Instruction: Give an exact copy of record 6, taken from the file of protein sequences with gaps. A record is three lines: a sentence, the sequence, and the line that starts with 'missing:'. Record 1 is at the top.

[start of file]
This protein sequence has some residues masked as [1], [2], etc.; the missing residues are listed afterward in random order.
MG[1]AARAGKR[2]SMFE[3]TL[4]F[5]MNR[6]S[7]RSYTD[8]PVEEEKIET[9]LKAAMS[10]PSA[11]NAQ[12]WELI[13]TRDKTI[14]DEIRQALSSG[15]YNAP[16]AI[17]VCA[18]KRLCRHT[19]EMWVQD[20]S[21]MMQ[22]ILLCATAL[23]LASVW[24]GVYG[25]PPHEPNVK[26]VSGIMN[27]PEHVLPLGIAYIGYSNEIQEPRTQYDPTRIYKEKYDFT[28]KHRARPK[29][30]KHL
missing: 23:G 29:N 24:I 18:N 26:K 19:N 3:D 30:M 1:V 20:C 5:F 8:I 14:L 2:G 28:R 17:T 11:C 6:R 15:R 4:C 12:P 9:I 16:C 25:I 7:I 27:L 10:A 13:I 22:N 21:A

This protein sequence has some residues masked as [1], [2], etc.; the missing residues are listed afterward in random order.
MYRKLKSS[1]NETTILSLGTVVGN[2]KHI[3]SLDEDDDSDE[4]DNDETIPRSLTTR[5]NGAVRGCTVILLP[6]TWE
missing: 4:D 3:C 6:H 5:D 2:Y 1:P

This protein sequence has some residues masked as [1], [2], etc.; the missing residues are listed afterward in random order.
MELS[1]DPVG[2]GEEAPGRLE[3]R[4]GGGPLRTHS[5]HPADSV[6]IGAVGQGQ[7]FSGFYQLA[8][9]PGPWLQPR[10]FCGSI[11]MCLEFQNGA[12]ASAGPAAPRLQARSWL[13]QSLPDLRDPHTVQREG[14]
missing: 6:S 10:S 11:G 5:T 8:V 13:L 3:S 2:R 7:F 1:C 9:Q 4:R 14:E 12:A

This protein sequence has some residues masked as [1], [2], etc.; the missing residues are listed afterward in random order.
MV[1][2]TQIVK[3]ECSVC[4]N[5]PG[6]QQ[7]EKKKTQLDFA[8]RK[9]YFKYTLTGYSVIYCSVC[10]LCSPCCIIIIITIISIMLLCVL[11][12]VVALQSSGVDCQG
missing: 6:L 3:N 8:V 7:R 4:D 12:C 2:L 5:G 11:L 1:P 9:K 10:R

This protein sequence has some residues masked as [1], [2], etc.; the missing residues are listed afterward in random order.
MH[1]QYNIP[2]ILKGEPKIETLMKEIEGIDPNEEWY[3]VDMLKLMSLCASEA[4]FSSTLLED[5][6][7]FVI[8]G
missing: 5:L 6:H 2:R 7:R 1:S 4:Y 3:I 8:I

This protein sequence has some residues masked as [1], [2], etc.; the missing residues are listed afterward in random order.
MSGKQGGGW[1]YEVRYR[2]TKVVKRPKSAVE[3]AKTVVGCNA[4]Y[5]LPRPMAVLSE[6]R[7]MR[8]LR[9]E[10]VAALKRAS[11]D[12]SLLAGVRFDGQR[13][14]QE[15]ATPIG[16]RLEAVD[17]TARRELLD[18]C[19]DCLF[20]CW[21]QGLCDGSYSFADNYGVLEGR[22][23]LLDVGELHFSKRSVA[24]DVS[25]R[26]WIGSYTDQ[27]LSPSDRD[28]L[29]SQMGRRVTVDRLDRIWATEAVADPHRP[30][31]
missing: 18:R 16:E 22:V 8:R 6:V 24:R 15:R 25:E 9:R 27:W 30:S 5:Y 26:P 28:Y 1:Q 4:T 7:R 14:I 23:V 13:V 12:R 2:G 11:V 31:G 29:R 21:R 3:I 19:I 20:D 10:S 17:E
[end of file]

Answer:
This protein sequence has some residues masked as [1], [2], etc.; the missing residues are listed afterward in random order.
MSGKQGGGW[1]YEVRYR[2]TKVVKRPKSAVE[3]AKTVVGCNA[4]Y[5]LPRPMAVLSE[6]R[7]MR[8]LR[9]E[10]VAALKRAS[11]D[12]SLLAGVRFDGQR[13][14]QE[15]ATPIG[16]RLEAVD[17]TARRELLD[18]C[19]DCLF[20]CW[21]QGLCDGSYSFADNYGVLEGR[22][23]LLDVGELHFSKRSVA[24]DVS[25]R[26]WIGSYTDQ[27]LSPSDRD[28]L[29]SQMGRRVTVDRLDRIWATEAVADPHRP[30][31]
missing: 18:R 16:E 22:V 8:R 6:V 24:R 15:R 25:E 9:R 27:W 30:S 5:Y 26:P 28:Y 1:Q 4:T 7:R 14:I 23:V 13:V 12:R 2:G 11:V 31:G 29:R 21:R 3:I 19:I 20:D 10:S 17:E